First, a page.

Image Credit: Green News Ireland
As the world celebrated Earth Day earlier this week, New York joined California and Hawaii in legally banning single-use plastic bags! In a country obsessed with plastic, this represents a major victory for the environmental movement. According to an article in Forbes, "In 2014 it is estimated that the United States used 100 billion single-use plastic shopping bags with the average American family using 1,500 single-use plastic bags each year." That is an astronomical amount of plastic making its way into landfills, parks, oceans, even the air - and those numbers don't even consider the other sources of plastic contamination, With three states leading the charge, I can only hope/imagine that more states will follow with similar bans.
We've known about the dangers of plastics for years. Back in February 2015, I wrote an article on the realities plastic (and other) waste impose on marine mammals. Four years later, this article is still frighteningly relevant. I posted it below with minor modifications, but want to emphasize the victories (like the plastic bag ban!) that have occurred since its initial publication in the Columbia Science Review. I am confident more victories will follow, and encourage everyone (myself included!) to continually find ways that we can all decrease plastic use in our every day lives.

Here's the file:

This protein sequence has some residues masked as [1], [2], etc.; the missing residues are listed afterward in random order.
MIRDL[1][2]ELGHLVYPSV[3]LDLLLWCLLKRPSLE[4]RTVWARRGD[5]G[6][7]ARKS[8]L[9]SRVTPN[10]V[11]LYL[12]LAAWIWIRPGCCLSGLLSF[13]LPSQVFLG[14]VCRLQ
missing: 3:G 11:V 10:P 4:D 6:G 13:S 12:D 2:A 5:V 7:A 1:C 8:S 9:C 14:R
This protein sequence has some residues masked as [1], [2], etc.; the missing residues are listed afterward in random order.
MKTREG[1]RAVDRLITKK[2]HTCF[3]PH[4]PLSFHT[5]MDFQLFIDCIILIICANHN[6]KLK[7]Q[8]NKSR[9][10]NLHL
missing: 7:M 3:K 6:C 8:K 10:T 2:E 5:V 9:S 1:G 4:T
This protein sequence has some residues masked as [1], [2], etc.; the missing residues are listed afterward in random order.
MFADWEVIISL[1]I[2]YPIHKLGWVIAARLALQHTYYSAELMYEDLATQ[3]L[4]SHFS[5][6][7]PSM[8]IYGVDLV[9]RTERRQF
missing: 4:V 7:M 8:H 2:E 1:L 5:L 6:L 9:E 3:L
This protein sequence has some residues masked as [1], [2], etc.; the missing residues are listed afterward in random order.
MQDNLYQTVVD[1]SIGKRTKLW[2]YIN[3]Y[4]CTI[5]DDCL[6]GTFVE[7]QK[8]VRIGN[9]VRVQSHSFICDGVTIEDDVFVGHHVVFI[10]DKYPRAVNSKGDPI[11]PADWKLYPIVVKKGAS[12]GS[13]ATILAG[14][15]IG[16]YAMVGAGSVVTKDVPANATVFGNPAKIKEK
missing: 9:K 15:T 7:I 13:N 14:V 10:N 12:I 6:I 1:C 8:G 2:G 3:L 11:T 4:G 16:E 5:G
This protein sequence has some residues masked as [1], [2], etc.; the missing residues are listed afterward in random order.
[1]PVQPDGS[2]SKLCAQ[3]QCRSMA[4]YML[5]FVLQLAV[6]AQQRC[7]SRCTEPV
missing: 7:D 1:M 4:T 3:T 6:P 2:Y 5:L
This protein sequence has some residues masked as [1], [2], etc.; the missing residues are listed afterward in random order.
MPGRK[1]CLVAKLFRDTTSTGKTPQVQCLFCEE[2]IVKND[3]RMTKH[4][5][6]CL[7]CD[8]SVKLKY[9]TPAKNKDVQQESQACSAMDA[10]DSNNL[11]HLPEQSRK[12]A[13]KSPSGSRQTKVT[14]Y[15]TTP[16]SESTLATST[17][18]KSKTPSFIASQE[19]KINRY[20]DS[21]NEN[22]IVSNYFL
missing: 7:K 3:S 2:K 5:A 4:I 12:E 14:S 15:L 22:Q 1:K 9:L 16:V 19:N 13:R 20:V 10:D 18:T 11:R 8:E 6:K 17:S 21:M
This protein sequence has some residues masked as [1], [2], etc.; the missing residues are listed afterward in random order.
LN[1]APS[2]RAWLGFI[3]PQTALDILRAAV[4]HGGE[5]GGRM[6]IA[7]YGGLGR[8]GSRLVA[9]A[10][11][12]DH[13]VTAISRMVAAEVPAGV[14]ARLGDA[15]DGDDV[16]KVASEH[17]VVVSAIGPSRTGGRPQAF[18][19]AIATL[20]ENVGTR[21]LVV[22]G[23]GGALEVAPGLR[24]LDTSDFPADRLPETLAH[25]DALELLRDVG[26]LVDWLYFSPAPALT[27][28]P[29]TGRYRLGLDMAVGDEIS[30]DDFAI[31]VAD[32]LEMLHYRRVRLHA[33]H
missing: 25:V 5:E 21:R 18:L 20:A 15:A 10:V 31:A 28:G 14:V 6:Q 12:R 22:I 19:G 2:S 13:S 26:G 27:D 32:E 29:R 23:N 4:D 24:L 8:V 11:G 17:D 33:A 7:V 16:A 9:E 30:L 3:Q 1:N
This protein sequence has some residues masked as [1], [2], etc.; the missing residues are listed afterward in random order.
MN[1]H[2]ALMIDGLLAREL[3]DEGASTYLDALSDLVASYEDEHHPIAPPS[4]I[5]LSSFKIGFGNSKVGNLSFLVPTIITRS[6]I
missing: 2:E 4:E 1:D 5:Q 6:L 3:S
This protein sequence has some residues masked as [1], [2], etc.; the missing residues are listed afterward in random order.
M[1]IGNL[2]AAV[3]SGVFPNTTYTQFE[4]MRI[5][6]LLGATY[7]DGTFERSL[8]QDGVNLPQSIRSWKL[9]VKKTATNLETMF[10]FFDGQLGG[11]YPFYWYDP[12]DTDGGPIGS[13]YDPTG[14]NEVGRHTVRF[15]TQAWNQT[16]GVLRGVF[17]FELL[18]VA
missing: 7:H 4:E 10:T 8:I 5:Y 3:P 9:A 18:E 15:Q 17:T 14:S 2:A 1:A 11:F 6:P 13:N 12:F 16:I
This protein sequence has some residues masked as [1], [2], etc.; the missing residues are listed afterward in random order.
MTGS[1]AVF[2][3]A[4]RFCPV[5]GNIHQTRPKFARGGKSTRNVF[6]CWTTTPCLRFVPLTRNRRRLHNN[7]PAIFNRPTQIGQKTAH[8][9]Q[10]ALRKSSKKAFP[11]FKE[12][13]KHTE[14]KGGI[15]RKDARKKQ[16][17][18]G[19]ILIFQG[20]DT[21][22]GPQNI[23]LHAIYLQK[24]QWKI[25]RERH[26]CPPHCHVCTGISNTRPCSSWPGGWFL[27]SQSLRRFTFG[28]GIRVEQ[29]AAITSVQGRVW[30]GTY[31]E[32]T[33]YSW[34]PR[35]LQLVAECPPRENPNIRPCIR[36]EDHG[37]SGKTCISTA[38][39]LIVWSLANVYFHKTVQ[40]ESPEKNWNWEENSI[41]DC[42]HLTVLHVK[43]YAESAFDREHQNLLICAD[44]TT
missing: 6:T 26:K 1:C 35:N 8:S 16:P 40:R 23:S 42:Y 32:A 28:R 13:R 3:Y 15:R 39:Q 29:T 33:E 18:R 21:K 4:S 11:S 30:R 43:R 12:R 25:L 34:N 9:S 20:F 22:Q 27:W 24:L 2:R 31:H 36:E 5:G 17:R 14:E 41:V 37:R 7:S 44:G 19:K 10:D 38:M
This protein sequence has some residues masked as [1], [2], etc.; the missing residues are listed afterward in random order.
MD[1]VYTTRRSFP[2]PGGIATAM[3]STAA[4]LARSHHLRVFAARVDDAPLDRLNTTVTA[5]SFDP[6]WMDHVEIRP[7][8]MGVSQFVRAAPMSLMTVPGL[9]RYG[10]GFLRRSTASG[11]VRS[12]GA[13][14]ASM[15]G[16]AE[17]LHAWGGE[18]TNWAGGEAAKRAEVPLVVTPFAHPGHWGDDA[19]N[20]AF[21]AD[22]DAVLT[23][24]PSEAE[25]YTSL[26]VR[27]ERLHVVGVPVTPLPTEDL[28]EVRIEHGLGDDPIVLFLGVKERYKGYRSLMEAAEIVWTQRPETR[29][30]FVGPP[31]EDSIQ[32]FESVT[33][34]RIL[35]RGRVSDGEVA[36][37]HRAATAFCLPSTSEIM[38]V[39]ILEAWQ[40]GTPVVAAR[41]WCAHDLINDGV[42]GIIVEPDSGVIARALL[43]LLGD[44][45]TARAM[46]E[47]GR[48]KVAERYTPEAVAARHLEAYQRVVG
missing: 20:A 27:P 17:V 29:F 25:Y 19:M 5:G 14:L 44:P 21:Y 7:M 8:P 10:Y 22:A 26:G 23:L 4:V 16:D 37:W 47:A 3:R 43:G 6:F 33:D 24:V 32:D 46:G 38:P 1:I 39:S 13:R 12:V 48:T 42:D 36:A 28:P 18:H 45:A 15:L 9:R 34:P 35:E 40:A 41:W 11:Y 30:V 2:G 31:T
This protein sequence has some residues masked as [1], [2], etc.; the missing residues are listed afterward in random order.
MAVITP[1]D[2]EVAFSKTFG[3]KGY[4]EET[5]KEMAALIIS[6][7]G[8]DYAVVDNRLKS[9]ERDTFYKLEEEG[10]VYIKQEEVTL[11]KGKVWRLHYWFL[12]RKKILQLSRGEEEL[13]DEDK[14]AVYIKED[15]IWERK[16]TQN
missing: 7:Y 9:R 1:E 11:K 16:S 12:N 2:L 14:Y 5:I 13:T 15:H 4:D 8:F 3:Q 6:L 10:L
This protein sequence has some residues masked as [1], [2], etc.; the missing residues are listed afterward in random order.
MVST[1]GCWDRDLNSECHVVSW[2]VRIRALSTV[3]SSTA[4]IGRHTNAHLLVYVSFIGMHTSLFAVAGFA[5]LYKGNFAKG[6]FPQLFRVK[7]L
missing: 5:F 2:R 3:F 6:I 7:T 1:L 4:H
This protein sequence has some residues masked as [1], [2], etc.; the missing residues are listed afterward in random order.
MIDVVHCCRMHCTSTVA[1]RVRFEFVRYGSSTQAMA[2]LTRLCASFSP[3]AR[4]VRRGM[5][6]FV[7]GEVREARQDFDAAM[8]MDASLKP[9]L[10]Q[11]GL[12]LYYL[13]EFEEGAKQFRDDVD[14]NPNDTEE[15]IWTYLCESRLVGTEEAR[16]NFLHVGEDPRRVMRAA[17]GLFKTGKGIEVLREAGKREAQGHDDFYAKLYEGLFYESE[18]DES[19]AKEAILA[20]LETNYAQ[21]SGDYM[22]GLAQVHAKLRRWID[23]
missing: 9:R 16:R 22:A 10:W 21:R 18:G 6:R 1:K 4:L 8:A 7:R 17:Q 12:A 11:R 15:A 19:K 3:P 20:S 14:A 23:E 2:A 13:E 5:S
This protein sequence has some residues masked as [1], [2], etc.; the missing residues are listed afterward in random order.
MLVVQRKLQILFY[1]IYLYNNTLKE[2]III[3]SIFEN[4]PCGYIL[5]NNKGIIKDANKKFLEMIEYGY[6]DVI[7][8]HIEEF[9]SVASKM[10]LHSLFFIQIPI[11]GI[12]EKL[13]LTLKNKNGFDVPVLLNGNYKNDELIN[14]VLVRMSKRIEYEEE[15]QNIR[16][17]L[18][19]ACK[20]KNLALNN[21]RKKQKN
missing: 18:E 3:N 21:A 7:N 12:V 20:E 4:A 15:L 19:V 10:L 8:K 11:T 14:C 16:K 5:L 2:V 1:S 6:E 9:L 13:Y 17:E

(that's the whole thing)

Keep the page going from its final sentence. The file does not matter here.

By Alexandra DeCandia
Humans have a love affair with plastic. Lightweight, versatile, durable, and inexpensive synthetic polymers have flooded the global market since 1950. Yet the qualities that earn success in the marketplace also severely endanger the natural environment. Winds, rivers, and currents carry lightweight refuse ocean-bound, where cooler temperatures and UV-protection render it long lasting. Plastic floats in bodies of water for decades before degrading into “microplastics,” with these miniscule particles posing additional risks to ocean life. They mingle with professional fishing gear and “ghost nets” that wander around the ocean silently seizing marine mammals. Amid this plastic, limbs get entangled, digestive tracts occluded, and tissues infused with toxins.
Entanglement occurs when marine mammals are constricted or entrapped by anthropogenic debris. This may lead to strangulation, open sores, impaired behaviors, increased energy expenditure, and, in extreme cases, drowning. New Zealand fur seals, for example, get caught in stray lobster traps but aren’t strong enough to carry them to the surface. Similarly, Dugongs are unable to wriggle free from fishing nets. Even humpback whales, if not freed from tows of nets, ropes, and plastics tangled around their flukes, can die from exhaustion in their struggle to break free. Unfortunately, ocean debris acts as an anchor for these trapped animals. Even stray monofilament lines can lock animals down to the ocean floor.
Old fishing gear abandoned in the ocean can lead to entanglement. Image Credit: NOAA